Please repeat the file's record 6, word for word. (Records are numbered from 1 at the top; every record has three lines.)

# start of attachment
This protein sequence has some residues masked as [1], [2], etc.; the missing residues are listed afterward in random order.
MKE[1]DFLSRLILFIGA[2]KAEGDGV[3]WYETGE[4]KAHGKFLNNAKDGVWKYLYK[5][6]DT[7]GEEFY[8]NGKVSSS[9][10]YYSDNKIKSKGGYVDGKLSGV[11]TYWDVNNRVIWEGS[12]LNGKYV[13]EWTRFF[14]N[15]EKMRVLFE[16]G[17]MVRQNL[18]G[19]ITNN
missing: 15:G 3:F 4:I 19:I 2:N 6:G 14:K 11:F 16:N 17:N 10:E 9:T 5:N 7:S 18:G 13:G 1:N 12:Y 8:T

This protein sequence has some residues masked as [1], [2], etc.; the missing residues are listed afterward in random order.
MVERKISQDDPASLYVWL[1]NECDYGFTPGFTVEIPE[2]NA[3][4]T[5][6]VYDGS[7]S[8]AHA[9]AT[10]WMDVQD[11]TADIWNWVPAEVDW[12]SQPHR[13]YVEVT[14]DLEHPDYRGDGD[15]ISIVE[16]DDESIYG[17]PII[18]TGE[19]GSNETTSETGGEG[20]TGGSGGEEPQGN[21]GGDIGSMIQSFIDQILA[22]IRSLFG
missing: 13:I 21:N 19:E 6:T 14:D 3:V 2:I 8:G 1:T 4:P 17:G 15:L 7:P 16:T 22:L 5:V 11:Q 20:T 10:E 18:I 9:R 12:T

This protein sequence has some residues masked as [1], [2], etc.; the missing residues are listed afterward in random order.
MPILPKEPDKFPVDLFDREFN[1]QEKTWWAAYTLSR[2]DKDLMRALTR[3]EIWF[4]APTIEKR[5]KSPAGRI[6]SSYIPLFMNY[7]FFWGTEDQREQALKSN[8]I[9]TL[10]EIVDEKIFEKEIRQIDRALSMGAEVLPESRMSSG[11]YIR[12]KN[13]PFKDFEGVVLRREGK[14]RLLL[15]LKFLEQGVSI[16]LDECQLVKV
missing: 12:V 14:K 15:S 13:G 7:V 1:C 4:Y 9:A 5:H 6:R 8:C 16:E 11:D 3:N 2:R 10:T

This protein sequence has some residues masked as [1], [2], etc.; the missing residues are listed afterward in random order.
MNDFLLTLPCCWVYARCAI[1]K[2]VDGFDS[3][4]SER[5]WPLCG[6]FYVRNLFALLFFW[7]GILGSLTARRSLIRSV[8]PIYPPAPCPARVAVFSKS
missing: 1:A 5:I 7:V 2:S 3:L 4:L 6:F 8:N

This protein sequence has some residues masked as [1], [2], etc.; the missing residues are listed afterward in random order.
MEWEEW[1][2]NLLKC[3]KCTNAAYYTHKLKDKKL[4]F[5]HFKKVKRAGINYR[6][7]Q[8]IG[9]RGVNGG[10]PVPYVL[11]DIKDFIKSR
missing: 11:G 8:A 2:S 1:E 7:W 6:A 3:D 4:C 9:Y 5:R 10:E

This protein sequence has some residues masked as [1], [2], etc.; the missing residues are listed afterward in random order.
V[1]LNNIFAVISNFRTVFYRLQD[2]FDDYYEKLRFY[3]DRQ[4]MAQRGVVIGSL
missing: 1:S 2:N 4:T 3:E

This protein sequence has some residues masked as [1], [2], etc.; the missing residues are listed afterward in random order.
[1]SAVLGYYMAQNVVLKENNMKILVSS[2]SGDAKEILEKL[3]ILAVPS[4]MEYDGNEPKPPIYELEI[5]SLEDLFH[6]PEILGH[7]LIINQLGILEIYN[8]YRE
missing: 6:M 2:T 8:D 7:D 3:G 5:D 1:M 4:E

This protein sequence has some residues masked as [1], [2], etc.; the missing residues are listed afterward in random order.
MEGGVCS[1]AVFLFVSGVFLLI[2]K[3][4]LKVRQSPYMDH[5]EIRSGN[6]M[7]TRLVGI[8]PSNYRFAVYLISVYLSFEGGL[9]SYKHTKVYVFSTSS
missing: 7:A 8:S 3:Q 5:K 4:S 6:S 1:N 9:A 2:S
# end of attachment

This protein sequence has some residues masked as [1], [2], etc.; the missing residues are listed afterward in random order.
V[1]LNNIFAVISNFRTVFYRLQD[2]FDDYYEKLRFY[3]DRQ[4]MAQRGVVIGSL
missing: 1:S 2:N 4:T 3:E